Russia gay marriage 01, Pavel Stotsko, Eugene Wojciechowski
Russia gay marriage 01, Pavel Stotsko, Eugene Wojciechowski

Russia Just Recognized a Gay Marriage and Expanded Trans Rights (Wait, What?!)

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American media tends to view Russia as rabidly anti-LGBTQ, but this week two huge things happened in the Eur-Asian country: First, its government recognized a foreign same-sex marriage between two men and also made it much easier for trans people to change their legally recognized gender, even easier than it is in many U.S. states. In Russia gay marriage and new trans rights are on the march?!? What’s going on over there?!??

 

What?!? A Russia gay marriage??!

A same-sex couple, Eugene Wojciechowski and Pavel Stotsko, got married in Copenhagen, Denmark on Jan. 4, 2018. When they returned to Russia, a Moscow civil employee stamped their passports with an official government confirmation of their marriage. Much to the two men’s surprise, the employee didn’t ask “superfluous” questions and the entire thing took less than five minutes.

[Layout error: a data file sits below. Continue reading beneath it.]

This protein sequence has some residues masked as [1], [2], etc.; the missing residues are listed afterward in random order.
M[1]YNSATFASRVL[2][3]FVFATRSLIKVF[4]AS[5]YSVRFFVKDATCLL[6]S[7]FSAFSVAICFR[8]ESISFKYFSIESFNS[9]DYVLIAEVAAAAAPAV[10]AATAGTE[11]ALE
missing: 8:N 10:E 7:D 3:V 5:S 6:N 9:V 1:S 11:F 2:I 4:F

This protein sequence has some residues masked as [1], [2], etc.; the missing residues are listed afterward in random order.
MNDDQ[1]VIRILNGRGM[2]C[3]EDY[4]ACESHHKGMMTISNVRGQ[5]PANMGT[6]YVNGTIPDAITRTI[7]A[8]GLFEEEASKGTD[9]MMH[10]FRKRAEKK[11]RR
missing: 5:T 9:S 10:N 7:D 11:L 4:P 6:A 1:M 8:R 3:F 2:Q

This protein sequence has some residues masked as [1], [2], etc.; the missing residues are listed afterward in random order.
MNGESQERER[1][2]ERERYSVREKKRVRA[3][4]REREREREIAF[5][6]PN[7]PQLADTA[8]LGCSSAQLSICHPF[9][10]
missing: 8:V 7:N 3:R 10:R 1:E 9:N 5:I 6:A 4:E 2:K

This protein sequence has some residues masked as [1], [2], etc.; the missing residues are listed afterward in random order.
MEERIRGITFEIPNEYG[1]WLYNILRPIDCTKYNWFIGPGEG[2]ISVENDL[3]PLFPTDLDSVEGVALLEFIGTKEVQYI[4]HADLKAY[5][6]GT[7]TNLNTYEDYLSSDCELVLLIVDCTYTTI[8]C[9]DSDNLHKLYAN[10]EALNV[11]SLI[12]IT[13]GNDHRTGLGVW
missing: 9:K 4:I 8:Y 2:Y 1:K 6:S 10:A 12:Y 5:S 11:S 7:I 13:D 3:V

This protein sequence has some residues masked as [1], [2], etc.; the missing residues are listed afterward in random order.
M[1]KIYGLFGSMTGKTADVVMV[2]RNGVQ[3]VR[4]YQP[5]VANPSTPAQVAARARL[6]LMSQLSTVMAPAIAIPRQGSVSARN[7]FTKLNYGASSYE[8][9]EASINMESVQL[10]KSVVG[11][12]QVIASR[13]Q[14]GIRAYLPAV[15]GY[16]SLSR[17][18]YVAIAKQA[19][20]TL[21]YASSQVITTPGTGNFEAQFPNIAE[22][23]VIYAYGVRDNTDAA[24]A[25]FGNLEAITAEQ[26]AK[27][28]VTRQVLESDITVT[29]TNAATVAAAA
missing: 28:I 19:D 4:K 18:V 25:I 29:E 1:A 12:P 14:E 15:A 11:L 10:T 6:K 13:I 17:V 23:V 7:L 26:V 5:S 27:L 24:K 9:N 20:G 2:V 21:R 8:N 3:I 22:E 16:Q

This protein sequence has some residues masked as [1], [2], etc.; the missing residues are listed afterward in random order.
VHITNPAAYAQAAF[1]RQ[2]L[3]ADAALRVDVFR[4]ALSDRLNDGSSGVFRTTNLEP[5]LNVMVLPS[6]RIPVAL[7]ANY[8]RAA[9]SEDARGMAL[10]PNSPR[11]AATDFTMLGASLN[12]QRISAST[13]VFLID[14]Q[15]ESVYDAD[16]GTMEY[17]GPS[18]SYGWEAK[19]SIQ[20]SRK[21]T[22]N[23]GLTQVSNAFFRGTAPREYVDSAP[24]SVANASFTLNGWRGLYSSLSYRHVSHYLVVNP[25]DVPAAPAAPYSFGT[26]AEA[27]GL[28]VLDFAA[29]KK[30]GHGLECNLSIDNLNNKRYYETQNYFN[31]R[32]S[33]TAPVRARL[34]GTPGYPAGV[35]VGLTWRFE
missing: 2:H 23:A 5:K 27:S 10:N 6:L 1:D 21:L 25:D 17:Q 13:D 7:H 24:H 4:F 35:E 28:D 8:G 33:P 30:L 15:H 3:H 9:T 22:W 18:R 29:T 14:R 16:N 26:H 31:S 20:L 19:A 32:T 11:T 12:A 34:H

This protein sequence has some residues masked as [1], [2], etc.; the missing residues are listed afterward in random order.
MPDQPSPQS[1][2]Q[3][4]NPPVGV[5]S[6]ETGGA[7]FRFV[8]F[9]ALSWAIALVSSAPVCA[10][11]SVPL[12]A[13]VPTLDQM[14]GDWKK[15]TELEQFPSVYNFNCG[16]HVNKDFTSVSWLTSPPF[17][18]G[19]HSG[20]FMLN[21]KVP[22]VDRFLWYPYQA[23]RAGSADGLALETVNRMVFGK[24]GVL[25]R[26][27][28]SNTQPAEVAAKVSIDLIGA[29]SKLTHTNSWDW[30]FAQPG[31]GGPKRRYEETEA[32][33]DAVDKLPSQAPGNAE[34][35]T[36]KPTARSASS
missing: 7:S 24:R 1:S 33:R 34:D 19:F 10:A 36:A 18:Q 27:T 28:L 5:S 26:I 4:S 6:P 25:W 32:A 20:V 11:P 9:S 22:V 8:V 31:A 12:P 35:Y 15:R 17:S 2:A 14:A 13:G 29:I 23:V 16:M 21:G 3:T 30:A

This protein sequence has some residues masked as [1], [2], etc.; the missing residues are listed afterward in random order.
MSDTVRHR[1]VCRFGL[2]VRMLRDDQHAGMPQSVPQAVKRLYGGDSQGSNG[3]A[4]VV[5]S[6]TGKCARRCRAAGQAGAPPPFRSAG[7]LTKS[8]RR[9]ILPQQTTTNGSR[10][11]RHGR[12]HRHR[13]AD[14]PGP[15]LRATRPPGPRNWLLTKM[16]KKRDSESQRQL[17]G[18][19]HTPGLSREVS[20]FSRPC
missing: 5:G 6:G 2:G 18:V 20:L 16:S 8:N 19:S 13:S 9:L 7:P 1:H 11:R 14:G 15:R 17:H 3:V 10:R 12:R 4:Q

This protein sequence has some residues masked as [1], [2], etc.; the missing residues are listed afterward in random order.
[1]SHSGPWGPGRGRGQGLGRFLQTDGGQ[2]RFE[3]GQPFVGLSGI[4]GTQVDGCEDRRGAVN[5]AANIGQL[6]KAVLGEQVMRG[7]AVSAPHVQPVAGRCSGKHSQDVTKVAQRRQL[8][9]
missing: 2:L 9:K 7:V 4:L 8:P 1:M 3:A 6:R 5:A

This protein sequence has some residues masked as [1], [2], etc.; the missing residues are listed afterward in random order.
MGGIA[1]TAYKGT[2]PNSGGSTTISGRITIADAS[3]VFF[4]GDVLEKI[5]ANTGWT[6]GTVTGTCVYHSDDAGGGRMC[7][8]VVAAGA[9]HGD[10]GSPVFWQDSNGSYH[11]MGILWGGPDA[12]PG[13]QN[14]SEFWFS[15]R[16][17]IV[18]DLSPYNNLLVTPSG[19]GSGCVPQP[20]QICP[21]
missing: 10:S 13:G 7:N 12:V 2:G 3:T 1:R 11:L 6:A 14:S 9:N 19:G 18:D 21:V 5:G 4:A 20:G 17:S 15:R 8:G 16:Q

Russia gay marriage 02, Pavel Stotsko, Eugene Wojciechowski
Pavel Stotsko and Eugene Wojciechowski watch as an officiant signs off on their wedding, photo via Pavel Stotsko’s Facebook

According to Pink News, Article 14 of Russia’s Family Code states that the government recognizes foreign marriages as long as they don’t occur between close relatives, adoptive parents, adopted children, an already married spouse or one that’s unable to make decisions based on severe mental illness.

However, a line in the law says that valid marriages require “the mutual voluntary consent of the man and woman entering in marriage,” leaving the legal status of Wojciechowski and Stotsko somewhat unclear. When a local TV news reporter asked the Moscow office for clarification, they didn’t clear up the confusion.

 

A step forward on transgender rights in Russia

On Monday, the Russian Ministry of Health signed an order to create a protocol for giving trans people a medical certificate indicating their gender identity. Until now, the country lacked a consistent guideline for handling gender changes on trans government documents, leaving the decision whether to officially change a person’s gender entirely on the whims of individual government registry workers.

The new protocol should take place by February of this year will allow trans people to change their gender even if they have kids and have not undergone any medical transitional procedures. This means it’s easier to make a change to your gender on government documents easier in Russia than it is in many U.S. states.

 

Featured Image via Pavel Stotsko‘s Facebook

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